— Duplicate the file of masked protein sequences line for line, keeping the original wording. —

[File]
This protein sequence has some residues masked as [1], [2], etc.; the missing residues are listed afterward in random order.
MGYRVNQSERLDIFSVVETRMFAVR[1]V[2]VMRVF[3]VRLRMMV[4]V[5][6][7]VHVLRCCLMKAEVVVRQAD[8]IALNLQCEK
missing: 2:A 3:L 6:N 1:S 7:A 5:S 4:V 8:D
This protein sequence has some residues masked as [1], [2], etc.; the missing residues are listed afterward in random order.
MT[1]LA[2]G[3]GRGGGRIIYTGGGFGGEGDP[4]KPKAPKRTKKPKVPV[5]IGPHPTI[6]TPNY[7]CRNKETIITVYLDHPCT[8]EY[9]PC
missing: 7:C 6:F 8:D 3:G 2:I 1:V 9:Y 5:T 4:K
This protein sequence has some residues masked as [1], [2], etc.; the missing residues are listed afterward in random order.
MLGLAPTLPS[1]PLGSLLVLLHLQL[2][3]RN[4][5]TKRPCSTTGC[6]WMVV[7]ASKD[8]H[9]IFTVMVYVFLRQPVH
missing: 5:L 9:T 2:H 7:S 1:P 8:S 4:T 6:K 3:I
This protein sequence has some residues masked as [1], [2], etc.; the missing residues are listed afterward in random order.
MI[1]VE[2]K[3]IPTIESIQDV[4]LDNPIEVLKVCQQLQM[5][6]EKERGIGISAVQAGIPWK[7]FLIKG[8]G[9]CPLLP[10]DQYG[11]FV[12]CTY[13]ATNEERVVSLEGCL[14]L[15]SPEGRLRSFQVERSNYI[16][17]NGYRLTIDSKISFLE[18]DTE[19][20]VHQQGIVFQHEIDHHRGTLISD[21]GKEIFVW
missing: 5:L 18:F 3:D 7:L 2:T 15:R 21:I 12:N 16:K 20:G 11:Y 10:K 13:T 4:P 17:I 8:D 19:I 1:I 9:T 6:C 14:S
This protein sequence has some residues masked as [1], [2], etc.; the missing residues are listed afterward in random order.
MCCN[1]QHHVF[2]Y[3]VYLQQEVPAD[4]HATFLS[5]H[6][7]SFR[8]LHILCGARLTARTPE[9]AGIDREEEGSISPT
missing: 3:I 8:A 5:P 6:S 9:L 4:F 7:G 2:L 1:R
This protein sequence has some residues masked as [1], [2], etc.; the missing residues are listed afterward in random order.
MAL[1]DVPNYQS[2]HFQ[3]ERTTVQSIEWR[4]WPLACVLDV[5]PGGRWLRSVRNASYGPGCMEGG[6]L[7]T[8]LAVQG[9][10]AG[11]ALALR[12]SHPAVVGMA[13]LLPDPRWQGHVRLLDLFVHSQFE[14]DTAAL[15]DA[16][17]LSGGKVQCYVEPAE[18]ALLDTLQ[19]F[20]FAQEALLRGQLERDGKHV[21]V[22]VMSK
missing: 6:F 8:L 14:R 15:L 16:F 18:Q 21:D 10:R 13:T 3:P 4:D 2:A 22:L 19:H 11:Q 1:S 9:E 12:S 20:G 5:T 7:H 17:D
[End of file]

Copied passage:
This protein sequence has some residues masked as [1], [2], etc.; the missing residues are listed afterward in random order.
MGYRVNQSERLDIFSVVETRMFAVR[1]V[2]VMRVF[3]VRLRMMV[4]V[5][6][7]VHVLRCCLMKAEVVVRQAD[8]IALNLQCEK
missing: 2:A 3:L 6:N 1:S 7:A 5:S 4:V 8:D
This protein sequence has some residues masked as [1], [2], etc.; the missing residues are listed afterward in random order.
MT[1]LA[2]G[3]GRGGGRIIYTGGGFGGEGDP[4]KPKAPKRTKKPKVPV[5]IGPHPTI[6]TPNY[7]CRNKETIITVYLDHPCT[8]EY[9]PC
missing: 7:C 6:F 8:D 3:G 2:I 1:V 9:Y 5:T 4:K
This protein sequence has some residues masked as [1], [2], etc.; the missing residues are listed afterward in random order.
MLGLAPTLPS[1]PLGSLLVLLHLQL[2][3]RN[4][5]TKRPCSTTGC[6]WMVV[7]ASKD[8]H[9]IFTVMVYVFLRQPVH
missing: 5:L 9:T 2:H 7:S 1:P 8:S 4:T 6:K 3:I
This protein sequence has some residues masked as [1], [2], etc.; the missing residues are listed afterward in random order.
MI[1]VE[2]K[3]IPTIESIQDV[4]LDNPIEVLKVCQQLQM[5][6]EKERGIGISAVQAGIPWK[7]FLIKG[8]G[9]CPLLP[10]DQYG[11]FV[12]CTY[13]ATNEERVVSLEGCL[14]L[15]SPEGRLRSFQVERSNYI[16][17]NGYRLTIDSKISFLE[18]DTE[19][20]VHQQGIVFQHEIDHHRGTLISD[21]GKEIFVW
missing: 5:L 18:F 3:D 7:L 2:T 15:R 21:I 12:N 16:K 20:G 11:Y 10:K 13:T 4:P 17:I 8:D 19:I 1:I 9:T 6:C 14:S
This protein sequence has some residues masked as [1], [2], etc.; the missing residues are listed afterward in random order.
MCCN[1]QHHVF[2]Y[3]VYLQQEVPAD[4]HATFLS[5]H[6][7]SFR[8]LHILCGARLTARTPE[9]AGIDREEEGSISPT
missing: 3:I 8:A 5:P 6:S 9:L 4:F 7:G 2:L 1:R
This protein sequence has some residues masked as [1], [2], etc.; the missing residues are listed afterward in random order.
MAL[1]DVPNYQS[2]HFQ[3]ERTTVQSIEWR[4]WPLACVLDV[5]PGGRWLRSVRNASYGPGCMEGG[6]L[7]T[8]LAVQG[9][10]AG[11]ALALR[12]SHPAVVGMA[13]LLPDPRWQGHVRLLDLFVHSQFE[14]DTAAL[15]DA[16][17]LSGGKVQCYVEPAE[18]ALLDTLQ[19]F[20]FAQEALLRGQLERDGKHV[21]V[22]VMSK
missing: 6:F 8:L 14:R 15:L 16:F 18:Q 21:D 10:R 13:T 3:P 4:D 2:A 22:L 19:H 11:Q 1:S 9:E 12:S 20:G 5:T 7:H 17:D